The rugged wolf is athletic, good-looking and brimming with self-confidence. A close relative of the domestic dog, it is stronger and more aggressive, managing to generate notoriety wherever it marks its territory. The wolf's dark reputation is mainly due to jealousy of its consistent success in work and romance. A wolf in full stride is quite impressive. Firing orders at subordinates while on the phone to customers, no one can get the job done quite as efficiently as the wolf.
The Wolf Personality Requires Loyalty
With an innate understanding of the value of teamwork, it's always ready to take its place in the chain of command either as leader or as simply a member of the pack. When a wolf decides to innovate, it makes sure that it has the backing of a capable team. The wolf is clear-headed and strong-minded, always willing to compromise in the interests of getting a job done.
Wolves are facially expressive and readily communicate their emotional states with body language. They work hard at developing their social relationships, although unlike their cousin the dog they are quick to anger when they sense threats to the social order. When confrontations occurs, they sometimes react suddenly and violently, barking displeasure at offending subordinates. Close companions know to avoid their biting tongue until they resume their normal gregarious behavior.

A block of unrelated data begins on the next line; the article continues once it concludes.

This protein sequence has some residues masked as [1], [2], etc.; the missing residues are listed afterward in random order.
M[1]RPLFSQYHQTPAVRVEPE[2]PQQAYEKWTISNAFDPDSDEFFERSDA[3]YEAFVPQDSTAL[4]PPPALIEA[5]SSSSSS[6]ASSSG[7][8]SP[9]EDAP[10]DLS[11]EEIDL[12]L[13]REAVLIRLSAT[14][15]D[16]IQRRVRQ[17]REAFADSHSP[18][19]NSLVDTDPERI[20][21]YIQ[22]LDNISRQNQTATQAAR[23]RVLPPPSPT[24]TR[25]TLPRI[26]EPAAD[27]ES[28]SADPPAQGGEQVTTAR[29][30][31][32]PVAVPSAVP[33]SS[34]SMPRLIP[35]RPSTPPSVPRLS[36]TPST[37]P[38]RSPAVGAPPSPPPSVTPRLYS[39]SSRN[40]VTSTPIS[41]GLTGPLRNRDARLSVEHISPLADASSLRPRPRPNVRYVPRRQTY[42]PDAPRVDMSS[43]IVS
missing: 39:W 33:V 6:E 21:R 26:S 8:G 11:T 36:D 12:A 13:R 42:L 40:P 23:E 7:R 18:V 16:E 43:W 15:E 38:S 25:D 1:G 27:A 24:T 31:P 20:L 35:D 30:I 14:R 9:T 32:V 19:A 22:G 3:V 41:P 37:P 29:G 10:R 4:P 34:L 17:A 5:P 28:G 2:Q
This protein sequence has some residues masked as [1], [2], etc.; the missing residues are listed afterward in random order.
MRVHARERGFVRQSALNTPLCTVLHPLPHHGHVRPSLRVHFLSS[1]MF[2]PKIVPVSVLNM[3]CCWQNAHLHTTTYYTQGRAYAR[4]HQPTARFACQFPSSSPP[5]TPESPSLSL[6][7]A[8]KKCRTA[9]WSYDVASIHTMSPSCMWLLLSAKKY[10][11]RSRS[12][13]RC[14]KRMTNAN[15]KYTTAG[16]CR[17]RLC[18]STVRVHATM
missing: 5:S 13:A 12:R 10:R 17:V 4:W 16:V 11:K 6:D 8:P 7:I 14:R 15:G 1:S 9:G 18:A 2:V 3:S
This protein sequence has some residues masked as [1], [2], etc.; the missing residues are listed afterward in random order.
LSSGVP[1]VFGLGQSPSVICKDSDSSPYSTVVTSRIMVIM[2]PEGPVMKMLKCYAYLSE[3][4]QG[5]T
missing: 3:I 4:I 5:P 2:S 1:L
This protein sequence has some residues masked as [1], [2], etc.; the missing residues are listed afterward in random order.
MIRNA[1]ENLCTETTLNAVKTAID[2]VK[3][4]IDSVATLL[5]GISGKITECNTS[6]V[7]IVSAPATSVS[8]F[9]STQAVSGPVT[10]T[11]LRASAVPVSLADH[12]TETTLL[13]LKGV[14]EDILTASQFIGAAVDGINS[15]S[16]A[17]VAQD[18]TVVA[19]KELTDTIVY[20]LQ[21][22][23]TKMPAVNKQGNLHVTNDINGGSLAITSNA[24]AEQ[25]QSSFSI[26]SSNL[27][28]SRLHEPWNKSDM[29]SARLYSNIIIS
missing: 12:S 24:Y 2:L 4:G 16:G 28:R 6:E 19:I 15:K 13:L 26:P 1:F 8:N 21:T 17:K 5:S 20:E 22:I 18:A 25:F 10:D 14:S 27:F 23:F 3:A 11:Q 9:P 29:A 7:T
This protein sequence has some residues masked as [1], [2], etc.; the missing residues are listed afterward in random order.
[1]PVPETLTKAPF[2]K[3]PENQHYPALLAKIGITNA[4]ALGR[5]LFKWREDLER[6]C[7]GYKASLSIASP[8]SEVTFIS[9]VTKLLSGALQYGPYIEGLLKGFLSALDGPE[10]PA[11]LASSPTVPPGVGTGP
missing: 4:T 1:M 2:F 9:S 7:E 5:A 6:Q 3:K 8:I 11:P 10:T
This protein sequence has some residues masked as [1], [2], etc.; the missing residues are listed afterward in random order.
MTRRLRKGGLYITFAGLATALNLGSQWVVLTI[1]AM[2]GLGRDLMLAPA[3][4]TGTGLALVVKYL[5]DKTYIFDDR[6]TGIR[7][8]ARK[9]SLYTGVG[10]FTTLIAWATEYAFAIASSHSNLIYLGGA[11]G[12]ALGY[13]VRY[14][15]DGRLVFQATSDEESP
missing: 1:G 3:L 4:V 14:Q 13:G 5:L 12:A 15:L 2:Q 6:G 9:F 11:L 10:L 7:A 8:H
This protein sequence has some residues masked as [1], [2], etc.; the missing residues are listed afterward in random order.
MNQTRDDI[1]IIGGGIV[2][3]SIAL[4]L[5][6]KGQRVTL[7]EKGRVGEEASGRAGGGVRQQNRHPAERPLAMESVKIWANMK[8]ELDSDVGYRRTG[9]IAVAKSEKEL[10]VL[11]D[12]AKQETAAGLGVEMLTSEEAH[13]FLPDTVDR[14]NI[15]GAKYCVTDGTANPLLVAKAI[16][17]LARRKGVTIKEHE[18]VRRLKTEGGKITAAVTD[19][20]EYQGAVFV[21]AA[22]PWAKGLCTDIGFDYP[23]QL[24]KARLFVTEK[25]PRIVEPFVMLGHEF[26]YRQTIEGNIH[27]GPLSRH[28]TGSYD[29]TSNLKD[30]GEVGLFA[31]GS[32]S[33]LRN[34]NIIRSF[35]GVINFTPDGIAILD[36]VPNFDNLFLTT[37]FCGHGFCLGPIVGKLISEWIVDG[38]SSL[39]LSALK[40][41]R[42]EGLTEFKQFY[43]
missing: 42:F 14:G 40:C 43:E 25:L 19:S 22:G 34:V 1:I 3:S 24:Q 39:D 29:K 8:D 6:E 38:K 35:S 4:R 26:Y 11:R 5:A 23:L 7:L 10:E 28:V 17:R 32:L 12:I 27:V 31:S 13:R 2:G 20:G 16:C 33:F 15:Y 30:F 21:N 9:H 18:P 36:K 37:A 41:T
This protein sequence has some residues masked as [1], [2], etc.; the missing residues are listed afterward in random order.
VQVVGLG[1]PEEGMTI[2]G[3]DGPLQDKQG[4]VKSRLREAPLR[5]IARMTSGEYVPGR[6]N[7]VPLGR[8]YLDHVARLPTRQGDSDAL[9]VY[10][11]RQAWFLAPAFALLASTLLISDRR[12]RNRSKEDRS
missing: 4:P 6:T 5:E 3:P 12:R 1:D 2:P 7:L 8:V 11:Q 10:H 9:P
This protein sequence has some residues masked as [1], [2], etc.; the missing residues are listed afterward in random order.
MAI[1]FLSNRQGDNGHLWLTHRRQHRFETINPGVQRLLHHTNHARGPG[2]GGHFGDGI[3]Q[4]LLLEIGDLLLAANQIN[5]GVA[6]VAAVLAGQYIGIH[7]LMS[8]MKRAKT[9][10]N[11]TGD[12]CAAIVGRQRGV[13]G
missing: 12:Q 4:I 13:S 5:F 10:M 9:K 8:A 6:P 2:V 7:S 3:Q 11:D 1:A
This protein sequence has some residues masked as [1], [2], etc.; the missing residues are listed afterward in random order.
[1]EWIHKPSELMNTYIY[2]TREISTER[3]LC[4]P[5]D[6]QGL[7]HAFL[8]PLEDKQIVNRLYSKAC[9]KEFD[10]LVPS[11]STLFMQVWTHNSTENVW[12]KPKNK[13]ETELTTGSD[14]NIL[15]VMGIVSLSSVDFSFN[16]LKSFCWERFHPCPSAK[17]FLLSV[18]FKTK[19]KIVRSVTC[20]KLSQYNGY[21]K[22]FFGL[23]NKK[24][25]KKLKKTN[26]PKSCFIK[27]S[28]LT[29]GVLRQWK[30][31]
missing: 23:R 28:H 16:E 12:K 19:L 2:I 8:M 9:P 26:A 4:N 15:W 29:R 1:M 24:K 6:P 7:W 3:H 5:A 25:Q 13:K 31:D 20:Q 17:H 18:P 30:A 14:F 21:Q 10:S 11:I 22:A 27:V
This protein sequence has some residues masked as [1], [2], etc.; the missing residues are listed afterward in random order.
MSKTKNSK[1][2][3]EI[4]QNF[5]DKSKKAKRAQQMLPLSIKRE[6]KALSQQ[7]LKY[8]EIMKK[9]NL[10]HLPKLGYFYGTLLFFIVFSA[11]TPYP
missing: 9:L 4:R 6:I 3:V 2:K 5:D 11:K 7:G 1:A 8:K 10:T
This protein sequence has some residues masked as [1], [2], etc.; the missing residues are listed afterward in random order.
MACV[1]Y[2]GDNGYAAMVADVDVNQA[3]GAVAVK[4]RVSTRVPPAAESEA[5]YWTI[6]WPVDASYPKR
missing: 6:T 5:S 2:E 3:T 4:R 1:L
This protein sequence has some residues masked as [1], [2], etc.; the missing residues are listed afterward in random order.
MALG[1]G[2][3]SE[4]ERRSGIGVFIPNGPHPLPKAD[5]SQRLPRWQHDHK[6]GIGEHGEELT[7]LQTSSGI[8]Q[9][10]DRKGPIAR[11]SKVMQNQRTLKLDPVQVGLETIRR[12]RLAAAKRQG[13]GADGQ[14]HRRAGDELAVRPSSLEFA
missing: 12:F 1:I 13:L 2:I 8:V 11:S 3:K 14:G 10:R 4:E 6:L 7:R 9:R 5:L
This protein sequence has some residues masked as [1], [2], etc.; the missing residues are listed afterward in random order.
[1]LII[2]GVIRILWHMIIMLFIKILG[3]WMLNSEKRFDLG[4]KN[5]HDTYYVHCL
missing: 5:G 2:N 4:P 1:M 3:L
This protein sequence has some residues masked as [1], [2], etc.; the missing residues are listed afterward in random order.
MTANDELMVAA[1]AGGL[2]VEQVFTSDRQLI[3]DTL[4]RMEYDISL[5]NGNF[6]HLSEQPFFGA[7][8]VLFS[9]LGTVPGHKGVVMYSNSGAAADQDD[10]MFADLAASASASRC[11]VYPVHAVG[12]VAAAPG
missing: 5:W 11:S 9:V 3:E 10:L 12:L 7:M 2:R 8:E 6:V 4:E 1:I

The Wolf Personality's Career
Wolves are intensely ambitious and never shy from hard work. Socially adept, they function well in leadership and management roles as well as in jobs requiring vision and strength of character. Being a natural motivator, their instinctive understanding of group dynamics serves them well in goal-oriented tasks.
As bosses, wolves demand absolute loyalty and they provide the same allegiance to their employees. Their ability to perform under pressure helps them attain the highest executive levels, and with strong communication instincts they maintain a constant stream of notes, letters, and email to coworkers. Their instinctive understanding of the chain of command makes wolves excellent soldiers or law enforcement officers.
Wolves in the Wild
No animal has been as misunderstood as the wolf. Cast as a bloodthirsty villain in folklore and children's stories, wolves have enjoyed a special mystique that has engendered fear and respect throughout their range.
Thought by many to be the ancestor of the domestic dog, wolves were once widespread over Europe, Asia, and North America. Their range was probably wider than any other carnivore, and their success was due in part to their rigidly enforced social structure.